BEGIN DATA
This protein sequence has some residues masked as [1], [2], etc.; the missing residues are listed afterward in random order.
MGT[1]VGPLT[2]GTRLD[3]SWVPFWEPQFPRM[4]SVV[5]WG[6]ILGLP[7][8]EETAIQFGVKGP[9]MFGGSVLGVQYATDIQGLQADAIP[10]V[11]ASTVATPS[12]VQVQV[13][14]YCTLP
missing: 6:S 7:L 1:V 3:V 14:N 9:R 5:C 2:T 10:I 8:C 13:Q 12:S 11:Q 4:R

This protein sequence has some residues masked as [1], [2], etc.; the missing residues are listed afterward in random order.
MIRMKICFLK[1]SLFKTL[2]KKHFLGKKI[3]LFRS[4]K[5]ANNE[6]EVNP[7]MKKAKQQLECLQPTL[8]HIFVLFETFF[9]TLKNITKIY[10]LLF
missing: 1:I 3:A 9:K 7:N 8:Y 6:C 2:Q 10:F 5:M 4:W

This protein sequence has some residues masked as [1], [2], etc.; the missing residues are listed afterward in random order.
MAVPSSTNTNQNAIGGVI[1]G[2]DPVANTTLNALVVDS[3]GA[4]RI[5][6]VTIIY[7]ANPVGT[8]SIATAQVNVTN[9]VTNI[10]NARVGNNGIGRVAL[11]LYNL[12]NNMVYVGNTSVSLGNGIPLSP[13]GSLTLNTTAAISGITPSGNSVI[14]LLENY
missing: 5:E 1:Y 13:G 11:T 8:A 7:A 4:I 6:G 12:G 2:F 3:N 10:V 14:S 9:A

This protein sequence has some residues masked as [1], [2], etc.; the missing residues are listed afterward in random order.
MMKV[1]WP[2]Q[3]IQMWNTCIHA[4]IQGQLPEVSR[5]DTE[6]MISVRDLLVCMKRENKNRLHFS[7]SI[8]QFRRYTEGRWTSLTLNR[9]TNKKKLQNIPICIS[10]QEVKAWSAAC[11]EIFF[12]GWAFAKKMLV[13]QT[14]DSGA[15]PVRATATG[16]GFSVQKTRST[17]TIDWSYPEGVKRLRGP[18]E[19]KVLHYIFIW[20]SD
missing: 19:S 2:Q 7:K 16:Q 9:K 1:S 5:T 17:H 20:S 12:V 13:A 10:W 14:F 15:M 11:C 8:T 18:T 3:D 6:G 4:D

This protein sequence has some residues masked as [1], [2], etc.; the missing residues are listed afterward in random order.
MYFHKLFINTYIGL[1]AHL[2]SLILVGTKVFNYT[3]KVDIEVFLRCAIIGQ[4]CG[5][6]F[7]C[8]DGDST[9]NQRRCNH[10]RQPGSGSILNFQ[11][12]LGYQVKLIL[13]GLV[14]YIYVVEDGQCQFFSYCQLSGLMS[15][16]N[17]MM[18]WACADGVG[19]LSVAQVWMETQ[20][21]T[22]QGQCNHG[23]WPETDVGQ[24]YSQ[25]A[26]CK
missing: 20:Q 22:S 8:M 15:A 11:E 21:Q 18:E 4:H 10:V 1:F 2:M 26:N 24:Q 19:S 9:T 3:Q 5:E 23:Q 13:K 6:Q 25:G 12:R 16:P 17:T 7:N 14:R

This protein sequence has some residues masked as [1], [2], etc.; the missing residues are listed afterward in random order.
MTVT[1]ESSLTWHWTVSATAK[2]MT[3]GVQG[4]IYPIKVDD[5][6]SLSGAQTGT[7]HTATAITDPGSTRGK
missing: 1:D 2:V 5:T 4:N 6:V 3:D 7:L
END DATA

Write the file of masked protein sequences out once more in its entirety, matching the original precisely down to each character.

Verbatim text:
This protein sequence has some residues masked as [1], [2], etc.; the missing residues are listed afterward in random order.
MGT[1]VGPLT[2]GTRLD[3]SWVPFWEPQFPRM[4]SVV[5]WG[6]ILGLP[7][8]EETAIQFGVKGP[9]MFGGSVLGVQYATDIQGLQADAIP[10]V[11]ASTVATPS[12]VQVQV[13][14]YCTLP
missing: 6:S 7:L 1:V 3:V 14:N 9:R 5:C 2:T 10:I 8:C 13:Q 12:S 11:Q 4:R

This protein sequence has some residues masked as [1], [2], etc.; the missing residues are listed afterward in random order.
MIRMKICFLK[1]SLFKTL[2]KKHFLGKKI[3]LFRS[4]K[5]ANNE[6]EVNP[7]MKKAKQQLECLQPTL[8]HIFVLFETFF[9]TLKNITKIY[10]LLF
missing: 1:I 3:A 9:K 7:N 8:Y 6:C 2:Q 10:F 5:M 4:W

This protein sequence has some residues masked as [1], [2], etc.; the missing residues are listed afterward in random order.
MAVPSSTNTNQNAIGGVI[1]G[2]DPVANTTLNALVVDS[3]GA[4]RI[5][6]VTIIY[7]ANPVGT[8]SIATAQVNVTN[9]VTNI[10]NARVGNNGIGRVAL[11]LYNL[12]NNMVYVGNTSVSLGNGIPLSP[13]GSLTLNTTAAISGITPSGNSVI[14]LLENY
missing: 5:E 1:Y 13:G 11:T 8:A 7:A 4:I 6:G 12:G 2:F 3:N 10:V 14:S 9:A

This protein sequence has some residues masked as [1], [2], etc.; the missing residues are listed afterward in random order.
MMKV[1]WP[2]Q[3]IQMWNTCIHA[4]IQGQLPEVSR[5]DTE[6]MISVRDLLVCMKRENKNRLHFS[7]SI[8]QFRRYTEGRWTSLTLNR[9]TNKKKLQNIPICIS[10]QEVKAWSAAC[11]EIFF[12]GWAFAKKMLV[13]QT[14]DSGA[15]PVRATATG[16]GFSVQKTRST[17]TIDWSYPEGVKRLRGP[18]E[19]KVLHYIFIW[20]SD
missing: 19:S 2:Q 7:K 16:Q 9:K 1:S 5:T 17:H 20:S 12:V 13:A 10:W 14:F 15:M 11:C 8:T 18:T 3:D 6:G 4:D

This protein sequence has some residues masked as [1], [2], etc.; the missing residues are listed afterward in random order.
MYFHKLFINTYIGL[1]AHL[2]SLILVGTKVFNYT[3]KVDIEVFLRCAIIGQ[4]CG[5][6]F[7]C[8]DGDST[9]NQRRCNH[10]RQPGSGSILNFQ[11][12]LGYQVKLIL[13]GLV[14]YIYVVEDGQCQFFSYCQLSGLMS[15][16]N[17]MM[18]WACADGVG[19]LSVAQVWMETQ[20][21]T[22]QGQCNHG[23]WPETDVGQ[24]YSQ[25]A[26]CK
missing: 20:Q 22:S 8:M 15:A 11:E 21:Q 18:E 4:H 10:V 1:F 2:M 26:N 24:Q 19:S 9:T 3:Q 5:E 23:Q 13:K 6:Q 25:G 12:R 16:P 17:T 7:N 14:R

This protein sequence has some residues masked as [1], [2], etc.; the missing residues are listed afterward in random order.
MTVT[1]ESSLTWHWTVSATAK[2]MT[3]GVQG[4]IYPIKVDD[5][6]SLSGAQTGT[7]HTATAITDPGSTRGK
missing: 1:D 2:V 5:T 4:N 6:V 3:D 7:L